Federal Regulation Agencies: Supervisory Guidance For Financial Institutions

Regulation Agencies Issue Statement Reaffirming the Role of Supervisory Guidance

Five federal regulation agencies today issued a joint statement explaining the role of supervisory guidance for regulated institutions.

The statement from the agencies—the Federal Reserve Board, the Bureau of Consumer Financial Protection, the Federal Deposit Insurance Corporation, the National Credit Union Administration, and the Office of the Comptroller of the Currency—confirms that supervisory guidance does not have the force and effect of law, and the agencies do not take enforcement actions based on supervisory guidance.  The joint statement explains that supervisory guidance can outline the agencies’ supervisory expectations or priorities and articulate the agencies’general views regarding appropriate practices for a given subject area.


Interagency Statement Clarifying the Role of Supervisory Guidance

The Board of Governors of the Federal Reserve System, Federal Deposit Insurance Corporation, National Credit Union Administration, and Office of the Comptroller of the Currency (together, the “prudential agencies”) are responsible for promoting safety and soundness and effective consumer compliance at supervised institutions.  The Bureau of Consumer Financial Protection (“Bureau,” and, with the prudential agencies, the “agencies”) is generally responsible for regulating the offering and provision of consumer financial products or services under the federal consumer financial laws.  The agencies are issuing this statement to explain the role of supervisory guidance and to describe the agencies’ approach to supervisory guidance.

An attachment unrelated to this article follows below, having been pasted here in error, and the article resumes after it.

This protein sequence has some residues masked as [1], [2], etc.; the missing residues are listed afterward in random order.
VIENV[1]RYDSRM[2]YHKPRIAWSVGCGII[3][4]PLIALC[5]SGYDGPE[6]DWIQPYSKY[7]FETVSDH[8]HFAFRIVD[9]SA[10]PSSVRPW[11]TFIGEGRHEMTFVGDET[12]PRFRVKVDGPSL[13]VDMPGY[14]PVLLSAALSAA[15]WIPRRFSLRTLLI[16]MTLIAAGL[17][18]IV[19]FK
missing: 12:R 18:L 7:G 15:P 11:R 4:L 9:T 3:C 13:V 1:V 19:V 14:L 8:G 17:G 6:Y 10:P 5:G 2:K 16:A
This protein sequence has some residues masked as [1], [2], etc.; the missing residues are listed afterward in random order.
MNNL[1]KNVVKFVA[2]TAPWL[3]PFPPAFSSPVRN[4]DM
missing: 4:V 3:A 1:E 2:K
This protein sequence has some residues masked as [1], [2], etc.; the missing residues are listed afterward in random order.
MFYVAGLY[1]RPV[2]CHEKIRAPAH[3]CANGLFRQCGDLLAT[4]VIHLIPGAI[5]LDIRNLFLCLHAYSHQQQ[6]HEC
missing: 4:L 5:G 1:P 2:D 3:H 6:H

Difference between supervisory guidance and laws or regulation

The agencies issue various types of supervisory guidance, including interagency statements, advisories, bulletins, policy statements, questions and answers, and frequently asked questions, to their respective supervised institutions.  A law or regulation has the force and effect of law.[1]  Unlike a law or regulation, supervisory guidance does not have the force and effect of law, and the agencies do not take enforcement actions based on supervisory guidance.  Rather, supervisory guidance outlines the agencies’ supervisory expectations or priorities and articulates the agencies’ general views regarding appropriate practices for a given subject area.  Supervisory guidance often provides examples of practices that the agencies generally consider consistent with safety-and-soundness standards or other applicable laws and regulations, including those designed to protect consumers.  Supervised institutions at times request supervisory guidance, and such guidance is important to provide insight to industry, as well as supervisory staff, in a transparent way that helps to ensure consistency in the supervisory approach.


Ongoing agency efforts to clarify the role of supervisory guidance